Are you thinking of getting a puppy? Bringing home a new puppy for the first time can be incredibly exciting, and there's no denying that these small bundles of fluff can infuse our lives with so much love, laughter, joy, and affection.
But as a prospective new puppy owner, it can be easy to get caught up in thoughts of cuddles on the couch and long walks in nature and lose sight of the fact that having a small canine companion around the house will also bring with it a fair few challenges.
It's not unusual for pet parents to find themselves unexpectedly struggling with the dreaded puppy blues during the first year of their new fur friends life. Interrupted sleep, incessant barking, toilet training issues, and changes to your daily routine can all catch you off guard.
As a prospective new puppy owner, it can be helpful to get a realistic picture of what to expect. Thankfully, certified trainer Carolyn, who is also the founder of Good Dog Training, has put together a handy Instagram post sharing everything you need to know. You can check it out below or read on for a summary...
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1. It's work: "It's so much more than just puppy snuggles," explains Carolyn. "It's getting up all night to let them out, it's training, socializing, playing, exercising, feeding, cleaning up, vet visits, etc. This work will not end any time soon."
2. You may not end up with your dream dog: This can be a hard one for us to swallow as new pet parents, but according to Carolyn, even if you do everything right, you may still not end up with the dog you hoped for. "Genetics play a big role in personality. If you don't end up with the dog you wanted, will you still love them? Can you make it work?"
3. It's not easy: "It's stressful for both of you," Carolyn acknowledges. "Coming home with you is a HUGE change for your puppy. There will be a lot of crying for the first few nights as they're trying their best to cope with stress. You'll need to be patient. Take time off work if you can, so you can help them get settled before leaving the house for eight plus hours a day."
4. It may not be easy for current pets: It's important to understand that if you already have pets in the family, they may well find the addition of a new puppy to be a stressful experience. "It's not a choice they got a say in," explains Carolyn, "So make sure you give them plenty of alone time away from the puppy and with you. Supervise and run interference for your older pets and don't allow your puppy to bite and clobber them."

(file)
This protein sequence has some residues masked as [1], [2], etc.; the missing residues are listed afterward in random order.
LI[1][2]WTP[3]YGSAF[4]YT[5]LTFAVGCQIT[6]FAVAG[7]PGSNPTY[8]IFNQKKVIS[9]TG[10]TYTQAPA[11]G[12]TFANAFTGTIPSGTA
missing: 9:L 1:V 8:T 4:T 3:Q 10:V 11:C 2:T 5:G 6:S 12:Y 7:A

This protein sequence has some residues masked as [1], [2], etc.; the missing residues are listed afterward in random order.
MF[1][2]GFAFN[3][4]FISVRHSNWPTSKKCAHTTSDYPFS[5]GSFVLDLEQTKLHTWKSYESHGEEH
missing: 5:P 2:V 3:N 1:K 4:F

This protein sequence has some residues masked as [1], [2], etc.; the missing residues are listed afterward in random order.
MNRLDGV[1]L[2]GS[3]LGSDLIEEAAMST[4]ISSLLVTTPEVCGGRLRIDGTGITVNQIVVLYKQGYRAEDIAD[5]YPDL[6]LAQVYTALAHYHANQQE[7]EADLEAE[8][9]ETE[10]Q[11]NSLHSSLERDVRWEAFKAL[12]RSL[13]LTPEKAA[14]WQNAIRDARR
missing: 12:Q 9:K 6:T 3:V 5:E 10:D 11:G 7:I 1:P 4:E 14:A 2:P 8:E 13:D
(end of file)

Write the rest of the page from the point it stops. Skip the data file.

5. It's a big time commitment: "You'll give up sleep, spend time training and socializing and supervising and playing - and that won't end any time soon. Puppies aren't toys you can put away when you're done playing with them," Carolyn stresses.
6. It can be costly: "Puppies aren't cheap, and I don't just mean the cost of acquiring them," says Carolyn. "You'll be paying for vaccinations and vet bills, puppy class, puppy toys, chews, a leash and collar, a crate, replacing stuff they chew up, food, treats, etc."
7. The socialization period ends before vaccinations are complete: A lot of people worry about starting to socialize their puppy before they've had all their vaccinations, but Carolyn says it's a must. "The socialization period ends at approximately 12 weeks. Depending on your vet, vaccinations aren't complete until 16-20 weeks. Isolating your puppy until vaccines are complete increases their risk of lifelong behavior problems."
8. They aren't easy but are 100% worth it: "It won't feel like it in the moment, but puppyhood will fly by and the next thing you know you're saying your final goodbyes, looking back on years of loving them and wishing you could have just a little more time. You won't remember or care about the sleepless nights, vet bills, or shoes they ruined. You'll just be glad you knew them."
If you'd like some extra support with your new puppy, we recommend reaching out to a professional trainer who will be able to offer you lots of advice and guidance to help you navigate the first year of your little ones life.
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Kathryn is a freelance writer who has been a member of the PetsRadar family since it launched in 2020. Highly experienced in her field, she's driven by a desire to provide pet parents with accurate, timely, and informative content that enables them to provide their fur friends with everything they need to thrive. Kathryn works closely with vets and trainers to ensure all articles offer the most up-to-date information across a range of pet-related fields, from insights into health and behavior issues to tips on products and training. When she’s not busy crafting the perfect sentence for her features, buying guides and news pieces, she can be found hanging out with her family (which includes one super sassy cat), drinking copious amounts of Jasmine tea and reading all the books.